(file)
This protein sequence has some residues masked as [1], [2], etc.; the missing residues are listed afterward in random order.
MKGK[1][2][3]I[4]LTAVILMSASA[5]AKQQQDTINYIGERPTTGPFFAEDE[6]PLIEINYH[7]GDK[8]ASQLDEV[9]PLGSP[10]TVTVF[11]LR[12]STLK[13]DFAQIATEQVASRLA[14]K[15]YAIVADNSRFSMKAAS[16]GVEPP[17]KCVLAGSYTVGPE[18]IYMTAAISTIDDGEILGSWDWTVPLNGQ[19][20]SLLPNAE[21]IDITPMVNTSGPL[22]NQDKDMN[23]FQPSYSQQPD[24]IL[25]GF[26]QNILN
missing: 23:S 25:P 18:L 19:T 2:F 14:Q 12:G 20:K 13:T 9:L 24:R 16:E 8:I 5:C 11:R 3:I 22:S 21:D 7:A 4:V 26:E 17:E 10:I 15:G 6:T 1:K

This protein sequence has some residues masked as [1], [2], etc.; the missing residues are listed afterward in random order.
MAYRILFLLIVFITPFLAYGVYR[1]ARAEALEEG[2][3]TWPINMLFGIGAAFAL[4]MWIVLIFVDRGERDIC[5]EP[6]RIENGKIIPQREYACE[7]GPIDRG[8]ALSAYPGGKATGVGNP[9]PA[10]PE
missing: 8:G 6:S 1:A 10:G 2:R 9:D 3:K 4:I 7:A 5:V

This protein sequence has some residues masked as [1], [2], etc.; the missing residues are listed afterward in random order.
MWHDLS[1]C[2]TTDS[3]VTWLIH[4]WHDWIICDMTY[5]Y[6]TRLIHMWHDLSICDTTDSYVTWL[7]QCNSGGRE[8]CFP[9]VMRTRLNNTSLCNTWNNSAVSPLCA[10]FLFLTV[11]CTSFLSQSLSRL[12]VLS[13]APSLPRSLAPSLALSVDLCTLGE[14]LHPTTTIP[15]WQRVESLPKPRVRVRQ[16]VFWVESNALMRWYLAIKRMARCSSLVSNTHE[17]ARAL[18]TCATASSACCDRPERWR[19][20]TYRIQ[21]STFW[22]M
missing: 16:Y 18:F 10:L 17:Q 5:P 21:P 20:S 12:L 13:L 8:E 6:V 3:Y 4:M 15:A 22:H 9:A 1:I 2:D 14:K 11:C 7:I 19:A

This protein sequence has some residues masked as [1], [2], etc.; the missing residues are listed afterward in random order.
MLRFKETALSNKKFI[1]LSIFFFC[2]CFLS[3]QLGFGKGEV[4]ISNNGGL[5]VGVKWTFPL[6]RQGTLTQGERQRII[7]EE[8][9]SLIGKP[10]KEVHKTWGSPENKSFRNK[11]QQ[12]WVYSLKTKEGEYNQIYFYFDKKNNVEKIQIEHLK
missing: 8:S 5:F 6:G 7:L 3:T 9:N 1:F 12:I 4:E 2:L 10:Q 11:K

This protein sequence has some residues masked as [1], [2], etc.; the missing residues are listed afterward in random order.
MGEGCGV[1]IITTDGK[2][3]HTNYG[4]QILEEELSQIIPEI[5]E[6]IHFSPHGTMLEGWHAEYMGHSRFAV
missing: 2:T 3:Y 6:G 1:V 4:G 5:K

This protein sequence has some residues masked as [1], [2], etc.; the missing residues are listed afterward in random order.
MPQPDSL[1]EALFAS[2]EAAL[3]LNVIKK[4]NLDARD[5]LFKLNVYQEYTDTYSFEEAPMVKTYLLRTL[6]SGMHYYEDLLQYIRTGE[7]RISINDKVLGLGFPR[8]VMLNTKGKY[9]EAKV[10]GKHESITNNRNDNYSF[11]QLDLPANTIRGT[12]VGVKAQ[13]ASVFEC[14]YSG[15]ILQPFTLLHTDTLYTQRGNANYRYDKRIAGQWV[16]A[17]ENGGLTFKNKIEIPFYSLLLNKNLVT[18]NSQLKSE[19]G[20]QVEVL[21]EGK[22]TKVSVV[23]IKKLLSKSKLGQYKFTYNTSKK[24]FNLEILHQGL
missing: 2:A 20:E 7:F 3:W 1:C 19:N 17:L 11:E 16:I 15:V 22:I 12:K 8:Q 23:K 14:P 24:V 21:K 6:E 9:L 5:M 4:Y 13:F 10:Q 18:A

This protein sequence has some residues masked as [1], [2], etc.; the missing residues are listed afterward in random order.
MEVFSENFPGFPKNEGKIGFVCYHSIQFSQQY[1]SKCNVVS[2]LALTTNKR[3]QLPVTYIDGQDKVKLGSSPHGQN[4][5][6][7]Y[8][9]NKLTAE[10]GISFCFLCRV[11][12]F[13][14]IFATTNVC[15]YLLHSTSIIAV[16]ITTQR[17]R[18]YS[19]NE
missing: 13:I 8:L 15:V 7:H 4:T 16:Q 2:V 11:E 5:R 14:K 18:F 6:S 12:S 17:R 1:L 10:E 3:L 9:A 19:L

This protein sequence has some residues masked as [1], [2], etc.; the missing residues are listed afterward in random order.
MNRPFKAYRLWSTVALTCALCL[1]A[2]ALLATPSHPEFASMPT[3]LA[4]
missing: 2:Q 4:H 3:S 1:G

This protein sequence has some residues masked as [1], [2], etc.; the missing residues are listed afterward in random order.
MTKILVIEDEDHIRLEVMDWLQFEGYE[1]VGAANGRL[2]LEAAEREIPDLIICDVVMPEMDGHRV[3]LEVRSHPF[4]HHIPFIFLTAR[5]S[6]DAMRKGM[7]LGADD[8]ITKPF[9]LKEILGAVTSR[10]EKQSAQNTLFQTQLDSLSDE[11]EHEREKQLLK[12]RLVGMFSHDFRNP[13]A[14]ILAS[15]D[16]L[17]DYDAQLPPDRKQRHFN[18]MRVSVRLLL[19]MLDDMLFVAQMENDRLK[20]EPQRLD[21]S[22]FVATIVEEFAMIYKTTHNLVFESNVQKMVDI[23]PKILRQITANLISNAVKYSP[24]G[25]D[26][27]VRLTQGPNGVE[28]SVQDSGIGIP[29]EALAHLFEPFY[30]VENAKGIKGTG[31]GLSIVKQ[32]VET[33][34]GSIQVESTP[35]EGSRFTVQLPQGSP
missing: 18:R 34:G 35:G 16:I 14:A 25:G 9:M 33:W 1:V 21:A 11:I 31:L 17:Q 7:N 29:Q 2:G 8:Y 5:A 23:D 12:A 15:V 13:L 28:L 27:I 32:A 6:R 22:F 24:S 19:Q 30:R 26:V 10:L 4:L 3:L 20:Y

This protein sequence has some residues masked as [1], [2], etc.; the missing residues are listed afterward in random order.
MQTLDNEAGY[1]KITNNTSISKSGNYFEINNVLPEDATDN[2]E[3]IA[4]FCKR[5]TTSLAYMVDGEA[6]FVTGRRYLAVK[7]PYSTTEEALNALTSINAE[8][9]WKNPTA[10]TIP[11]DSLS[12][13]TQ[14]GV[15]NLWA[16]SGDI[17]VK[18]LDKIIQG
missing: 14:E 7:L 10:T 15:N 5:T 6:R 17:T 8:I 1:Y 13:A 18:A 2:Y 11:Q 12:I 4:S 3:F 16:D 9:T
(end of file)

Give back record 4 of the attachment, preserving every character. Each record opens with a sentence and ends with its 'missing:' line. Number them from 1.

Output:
This protein sequence has some residues masked as [1], [2], etc.; the missing residues are listed afterward in random order.
MLRFKETALSNKKFI[1]LSIFFFC[2]CFLS[3]QLGFGKGEV[4]ISNNGGL[5]VGVKWTFPL[6]RQGTLTQGERQRII[7]EE[8][9]SLIGKP[10]KEVHKTWGSPENKSFRNK[11]QQ[12]WVYSLKTKEGEYNQIYFYFDKKNNVEKIQIEHLK
missing: 8:S 5:F 6:G 7:L 3:T 9:N 1:F 12:I 4:E 2:L 10:Q 11:K